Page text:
- Norwood Elementary School opened.
- Convicts began work on Lakeshore Drive.
- A Kilgen opus 3459 size 2/4 theater organ was installed at the Lyric Theatre.
- Hill Crest Hospital was founded by James Becton.
- Tuscaloosa's Jemison School vacated the former John Drish residence.
- Charles Birdges recruited Ed Sherrill from the Rolling Mill Four to join his new Birmingham Jubilee Singers.
- Alberta City School in eastern Tuscaloosa opened, taking students from the former Valley View School, Hopewell School and Alberta School.
- Parrish High School opened.
- Epp Sykes, editor of the Crimson White began calling for a new fight song for the Alabama Crimson Tide football team.
- April 27: Loew's Temple Theater opened, taking over the Loew's Vaudeville circuit from the Bijou Theatre.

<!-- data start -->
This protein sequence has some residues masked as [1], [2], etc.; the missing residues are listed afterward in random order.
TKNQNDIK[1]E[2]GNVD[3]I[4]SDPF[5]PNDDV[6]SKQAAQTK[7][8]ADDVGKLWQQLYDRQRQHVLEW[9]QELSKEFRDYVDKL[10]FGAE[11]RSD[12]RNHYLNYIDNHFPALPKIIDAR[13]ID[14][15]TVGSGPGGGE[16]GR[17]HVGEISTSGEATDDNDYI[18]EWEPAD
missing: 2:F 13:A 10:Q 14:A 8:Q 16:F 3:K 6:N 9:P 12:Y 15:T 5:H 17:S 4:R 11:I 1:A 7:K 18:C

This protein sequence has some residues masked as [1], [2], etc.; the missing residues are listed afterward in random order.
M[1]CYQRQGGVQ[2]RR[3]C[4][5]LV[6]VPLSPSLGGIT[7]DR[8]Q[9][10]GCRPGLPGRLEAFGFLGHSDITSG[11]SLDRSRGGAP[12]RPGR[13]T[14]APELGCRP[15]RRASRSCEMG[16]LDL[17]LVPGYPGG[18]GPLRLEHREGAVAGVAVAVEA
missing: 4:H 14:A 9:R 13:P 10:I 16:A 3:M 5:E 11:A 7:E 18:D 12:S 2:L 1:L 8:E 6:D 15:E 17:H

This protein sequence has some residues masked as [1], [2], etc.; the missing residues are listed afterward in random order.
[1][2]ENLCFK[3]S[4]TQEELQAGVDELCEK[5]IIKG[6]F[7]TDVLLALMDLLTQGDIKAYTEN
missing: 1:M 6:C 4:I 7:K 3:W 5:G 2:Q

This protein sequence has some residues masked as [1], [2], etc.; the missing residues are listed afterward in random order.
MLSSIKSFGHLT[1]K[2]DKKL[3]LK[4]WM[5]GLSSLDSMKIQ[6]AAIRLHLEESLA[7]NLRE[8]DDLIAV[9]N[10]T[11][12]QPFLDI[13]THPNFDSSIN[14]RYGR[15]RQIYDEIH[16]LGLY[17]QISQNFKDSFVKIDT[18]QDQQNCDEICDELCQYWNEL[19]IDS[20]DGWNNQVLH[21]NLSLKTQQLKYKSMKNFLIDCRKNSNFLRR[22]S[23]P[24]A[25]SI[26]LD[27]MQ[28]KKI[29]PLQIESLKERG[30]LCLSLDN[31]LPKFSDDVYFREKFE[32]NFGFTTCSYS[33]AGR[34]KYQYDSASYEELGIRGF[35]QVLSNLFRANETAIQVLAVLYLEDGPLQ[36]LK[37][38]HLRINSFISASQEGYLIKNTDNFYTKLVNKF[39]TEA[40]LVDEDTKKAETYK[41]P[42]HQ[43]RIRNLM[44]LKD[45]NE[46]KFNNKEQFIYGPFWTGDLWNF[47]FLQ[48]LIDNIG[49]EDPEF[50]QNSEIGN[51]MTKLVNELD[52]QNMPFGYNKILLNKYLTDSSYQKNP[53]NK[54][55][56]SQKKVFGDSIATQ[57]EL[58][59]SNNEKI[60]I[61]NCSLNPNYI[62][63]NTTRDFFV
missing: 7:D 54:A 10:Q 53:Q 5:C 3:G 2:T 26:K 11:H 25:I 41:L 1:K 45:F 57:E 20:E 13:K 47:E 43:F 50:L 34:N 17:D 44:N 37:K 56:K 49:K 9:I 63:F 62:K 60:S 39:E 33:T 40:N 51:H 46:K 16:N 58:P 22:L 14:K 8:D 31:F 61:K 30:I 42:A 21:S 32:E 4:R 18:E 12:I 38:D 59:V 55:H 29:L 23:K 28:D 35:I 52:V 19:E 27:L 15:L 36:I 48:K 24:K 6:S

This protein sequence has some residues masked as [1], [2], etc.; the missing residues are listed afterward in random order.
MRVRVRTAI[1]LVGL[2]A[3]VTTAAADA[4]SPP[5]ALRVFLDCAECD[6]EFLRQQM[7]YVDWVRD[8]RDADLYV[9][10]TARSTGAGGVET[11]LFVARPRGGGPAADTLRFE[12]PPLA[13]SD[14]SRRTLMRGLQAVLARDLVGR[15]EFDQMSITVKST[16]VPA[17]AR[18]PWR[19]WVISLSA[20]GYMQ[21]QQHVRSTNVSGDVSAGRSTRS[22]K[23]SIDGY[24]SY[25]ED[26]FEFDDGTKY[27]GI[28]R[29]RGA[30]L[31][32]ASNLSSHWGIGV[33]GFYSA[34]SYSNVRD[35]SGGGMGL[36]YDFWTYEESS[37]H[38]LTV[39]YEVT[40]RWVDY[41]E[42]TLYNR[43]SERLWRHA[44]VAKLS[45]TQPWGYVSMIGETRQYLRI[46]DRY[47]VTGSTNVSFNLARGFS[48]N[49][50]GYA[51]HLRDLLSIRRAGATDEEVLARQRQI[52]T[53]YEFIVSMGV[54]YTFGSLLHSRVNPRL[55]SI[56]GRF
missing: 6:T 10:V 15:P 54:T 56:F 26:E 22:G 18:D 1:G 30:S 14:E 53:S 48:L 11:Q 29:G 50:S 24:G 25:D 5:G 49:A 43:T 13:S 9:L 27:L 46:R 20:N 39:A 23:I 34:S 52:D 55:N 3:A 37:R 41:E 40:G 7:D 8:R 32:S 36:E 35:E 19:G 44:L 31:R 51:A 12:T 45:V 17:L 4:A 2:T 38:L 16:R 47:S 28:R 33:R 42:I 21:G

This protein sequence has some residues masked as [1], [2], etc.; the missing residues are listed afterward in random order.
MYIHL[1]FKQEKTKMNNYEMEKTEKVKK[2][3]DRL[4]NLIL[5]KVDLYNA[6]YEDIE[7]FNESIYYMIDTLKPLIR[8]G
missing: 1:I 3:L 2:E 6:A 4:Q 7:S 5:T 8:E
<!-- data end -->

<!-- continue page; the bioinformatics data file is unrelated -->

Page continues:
- May 1: The Redmont Hotel opened to guests.
- May 2: Clarence Saunders opened the first four Birmingham area Piggly Wiggly stores.
- July 1: The Central Park Family Theater opened.
- October 21: A new battery of Koppers-Becker coke ovens went into operation at Thomas furnaces.
- Charles Carraway founded the Norwood Clinic.
- Shook and Fletcher took over operations at Champion Mine and Taits Gap Mine.
- Henry Cobb founded the Union Realty Company to construct the Thomas Jefferson Hotel.
- Dixie Field closed as Glenn Messer moved his flight school to Messer Field.
- WBRC-AM was founded.
- Giuseppe Moretti's first marble quarry in Talladega County failed.
- Bill and Pete Koikos became part-owners of the Bright Star Restaurant.